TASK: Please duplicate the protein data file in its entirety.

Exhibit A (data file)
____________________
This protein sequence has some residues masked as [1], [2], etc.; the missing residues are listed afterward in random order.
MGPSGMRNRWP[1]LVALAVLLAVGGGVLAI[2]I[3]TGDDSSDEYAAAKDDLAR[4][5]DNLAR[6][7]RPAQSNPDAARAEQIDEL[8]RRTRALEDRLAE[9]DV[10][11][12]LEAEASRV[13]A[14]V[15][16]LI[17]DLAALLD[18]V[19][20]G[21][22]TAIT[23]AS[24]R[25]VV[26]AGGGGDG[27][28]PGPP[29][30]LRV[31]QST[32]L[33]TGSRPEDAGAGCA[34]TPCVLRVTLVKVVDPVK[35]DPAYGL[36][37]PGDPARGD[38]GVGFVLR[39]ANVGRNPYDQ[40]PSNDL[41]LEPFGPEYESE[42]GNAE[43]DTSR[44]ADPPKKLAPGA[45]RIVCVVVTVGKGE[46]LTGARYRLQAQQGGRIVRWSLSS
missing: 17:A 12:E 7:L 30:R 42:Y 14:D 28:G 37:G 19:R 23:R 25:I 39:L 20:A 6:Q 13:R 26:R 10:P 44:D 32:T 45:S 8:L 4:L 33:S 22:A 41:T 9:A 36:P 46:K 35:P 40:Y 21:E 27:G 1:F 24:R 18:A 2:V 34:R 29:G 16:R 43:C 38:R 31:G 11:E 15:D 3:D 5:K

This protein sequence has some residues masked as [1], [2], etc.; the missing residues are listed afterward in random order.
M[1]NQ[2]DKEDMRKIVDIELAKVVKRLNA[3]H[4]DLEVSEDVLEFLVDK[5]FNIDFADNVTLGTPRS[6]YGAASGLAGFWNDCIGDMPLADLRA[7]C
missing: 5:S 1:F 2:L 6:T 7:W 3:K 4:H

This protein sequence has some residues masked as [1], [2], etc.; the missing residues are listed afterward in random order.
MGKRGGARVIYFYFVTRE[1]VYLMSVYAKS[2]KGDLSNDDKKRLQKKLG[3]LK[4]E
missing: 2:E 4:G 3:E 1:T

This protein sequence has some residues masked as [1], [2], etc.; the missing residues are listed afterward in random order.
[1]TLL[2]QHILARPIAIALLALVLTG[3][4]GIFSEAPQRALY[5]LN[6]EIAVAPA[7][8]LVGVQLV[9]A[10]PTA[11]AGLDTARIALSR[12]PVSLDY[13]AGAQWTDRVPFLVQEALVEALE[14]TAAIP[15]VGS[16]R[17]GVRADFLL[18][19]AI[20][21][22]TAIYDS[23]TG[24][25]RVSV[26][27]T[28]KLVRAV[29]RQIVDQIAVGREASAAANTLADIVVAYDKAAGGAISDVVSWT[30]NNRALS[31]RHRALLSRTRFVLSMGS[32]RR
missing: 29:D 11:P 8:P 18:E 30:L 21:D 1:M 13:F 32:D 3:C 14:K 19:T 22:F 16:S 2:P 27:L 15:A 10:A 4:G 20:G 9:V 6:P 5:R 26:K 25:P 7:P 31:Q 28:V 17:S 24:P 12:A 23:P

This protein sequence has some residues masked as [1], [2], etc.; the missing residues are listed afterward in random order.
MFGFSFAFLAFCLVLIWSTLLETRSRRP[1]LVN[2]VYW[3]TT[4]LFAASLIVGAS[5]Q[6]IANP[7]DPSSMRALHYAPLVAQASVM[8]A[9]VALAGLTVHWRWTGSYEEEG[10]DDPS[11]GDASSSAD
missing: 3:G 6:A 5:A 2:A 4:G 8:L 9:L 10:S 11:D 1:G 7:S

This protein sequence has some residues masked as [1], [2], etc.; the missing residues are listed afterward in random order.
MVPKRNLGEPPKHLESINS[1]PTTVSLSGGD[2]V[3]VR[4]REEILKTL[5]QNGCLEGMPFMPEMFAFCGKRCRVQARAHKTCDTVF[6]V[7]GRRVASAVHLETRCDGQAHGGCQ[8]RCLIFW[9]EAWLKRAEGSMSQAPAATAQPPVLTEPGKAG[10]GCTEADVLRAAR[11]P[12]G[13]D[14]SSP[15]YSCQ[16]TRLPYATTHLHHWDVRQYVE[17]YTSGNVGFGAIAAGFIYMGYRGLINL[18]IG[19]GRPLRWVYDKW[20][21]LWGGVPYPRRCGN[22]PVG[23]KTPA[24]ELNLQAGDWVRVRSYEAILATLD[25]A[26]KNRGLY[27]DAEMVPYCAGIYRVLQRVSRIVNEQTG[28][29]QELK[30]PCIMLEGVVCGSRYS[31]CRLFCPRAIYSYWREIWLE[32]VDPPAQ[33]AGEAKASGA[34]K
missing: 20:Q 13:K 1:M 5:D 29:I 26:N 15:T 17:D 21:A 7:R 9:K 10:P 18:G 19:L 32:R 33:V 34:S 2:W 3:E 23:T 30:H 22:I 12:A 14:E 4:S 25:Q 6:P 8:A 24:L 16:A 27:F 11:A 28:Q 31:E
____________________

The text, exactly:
This protein sequence has some residues masked as [1], [2], etc.; the missing residues are listed afterward in random order.
MGPSGMRNRWP[1]LVALAVLLAVGGGVLAI[2]I[3]TGDDSSDEYAAAKDDLAR[4][5]DNLAR[6][7]RPAQSNPDAARAEQIDEL[8]RRTRALEDRLAE[9]DV[10][11][12]LEAEASRV[13]A[14]V[15][16]LI[17]DLAALLD[18]V[19][20]G[21][22]TAIT[23]AS[24]R[25]VV[26]AGGGGDG[27][28]PGPP[29][30]LRV[31]QST[32]L[33]TGSRPEDAGAGCA[34]TPCVLRVTLVKVVDPVK[35]DPAYGL[36][37]PGDPARGD[38]GVGFVLR[39]ANVGRNPYDQ[40]PSNDL[41]LEPFGPEYESE[42]GNAE[43]DTSR[44]ADPPKKLAPGA[45]RIVCVVVTVGKGE[46]LTGARYRLQAQQGGRIVRWSLSS
missing: 17:A 12:E 7:L 30:R 42:Y 14:D 28:G 37:G 19:R 23:R 25:I 39:L 20:A 6:Q 13:R 26:R 10:P 44:D 32:T 45:S 8:L 4:L 33:S 22:A 41:T 9:A 36:P 46:K 35:P 40:Y 21:E 27:G 1:F 24:R 18:A 2:V 34:R 29:G 16:R 43:C 38:R 31:G 11:E 15:D 3:D 5:K

This protein sequence has some residues masked as [1], [2], etc.; the missing residues are listed afterward in random order.
M[1]NQ[2]DKEDMRKIVDIELAKVVKRLNA[3]H[4]DLEVSEDVLEFLVDK[5]FNIDFADNVTLGTPRS[6]YGAASGLAGFWNDCIGDMPLADLRA[7]C
missing: 5:S 1:F 2:L 6:T 7:W 3:K 4:H

This protein sequence has some residues masked as [1], [2], etc.; the missing residues are listed afterward in random order.
MGKRGGARVIYFYFVTRE[1]VYLMSVYAKS[2]KGDLSNDDKKRLQKKLG[3]LK[4]E
missing: 2:E 4:G 3:E 1:T

This protein sequence has some residues masked as [1], [2], etc.; the missing residues are listed afterward in random order.
[1]TLL[2]QHILARPIAIALLALVLTG[3][4]GIFSEAPQRALY[5]LN[6]EIAVAPA[7][8]LVGVQLV[9]A[10]PTA[11]AGLDTARIALSR[12]PVSLDY[13]AGAQWTDRVPFLVQEALVEALE[14]TAAIP[15]VGS[16]R[17]GVRADFLL[18][19]AI[20][21][22]TAIYDS[23]TG[24][25]RVSV[26][27]T[28]KLVRAV[29]RQIVDQIAVGREASAAANTLADIVVAYDKAAGGAISDVVSWT[30]NNRALS[31]RHRALLSRTRFVLSMGS[32]RR
missing: 29:D 11:P 8:P 18:E 30:L 21:D 1:M 13:F 32:D 3:C 14:K 19:T 22:F 16:S 2:P 27:L 15:A 10:A 4:G 20:G 9:V 6:P 5:R 26:K 25:P 7:P 31:Q 28:V 17:S 24:P 12:A 23:P

This protein sequence has some residues masked as [1], [2], etc.; the missing residues are listed afterward in random order.
MFGFSFAFLAFCLVLIWSTLLETRSRRP[1]LVN[2]VYW[3]TT[4]LFAASLIVGAS[5]Q[6]IANP[7]DPSSMRALHYAPLVAQASVM[8]A[9]VALAGLTVHWRWTGSYEEEG[10]DDPS[11]GDASSSAD
missing: 3:G 6:A 5:A 2:A 4:G 8:L 9:L 10:S 11:D 1:G 7:S

This protein sequence has some residues masked as [1], [2], etc.; the missing residues are listed afterward in random order.
MVPKRNLGEPPKHLESINS[1]PTTVSLSGGD[2]V[3]VR[4]REEILKTL[5]QNGCLEGMPFMPEMFAFCGKRCRVQARAHKTCDTVF[6]V[7]GRRVASAVHLETRCDGQAHGGCQ[8]RCLIFW[9]EAWLKRAEGSMSQAPAATAQPPVLTEPGKAG[10]GCTEADVLRAAR[11]P[12]G[13]D[14]SSP[15]YSCQ[16]TRLPYATTHLHHWDVRQYVE[17]YTSGNVGFGAIAAGFIYMGYRGLINL[18]IG[19]GRPLRWVYDKW[20][21]LWGGVPYPRRCGN[22]PVG[23]KTPA[24]ELNLQAGDWVRVRSYEAILATLD[25]A[26]KNRGLY[27]DAEMVPYCAGIYRVLQRVSRIVNEQTG[28][29]QELK[30]PCIMLEGVVCGSRYS[31]CRLFCPRAIYSYWREIWLE[32]VDPPAQ[33]AGEAKASGA[34]K
missing: 20:Q 13:K 1:M 5:D 29:I 26:N 15:T 17:D 21:A 7:R 9:K 10:P 18:G 19:L 32:R 33:V 34:S 2:W 3:E 23:T 30:H 22:I 12:A 14:E 4:S 25:Q 6:P 8:A 24:L 16:A 27:F 11:A 28:Q 31:E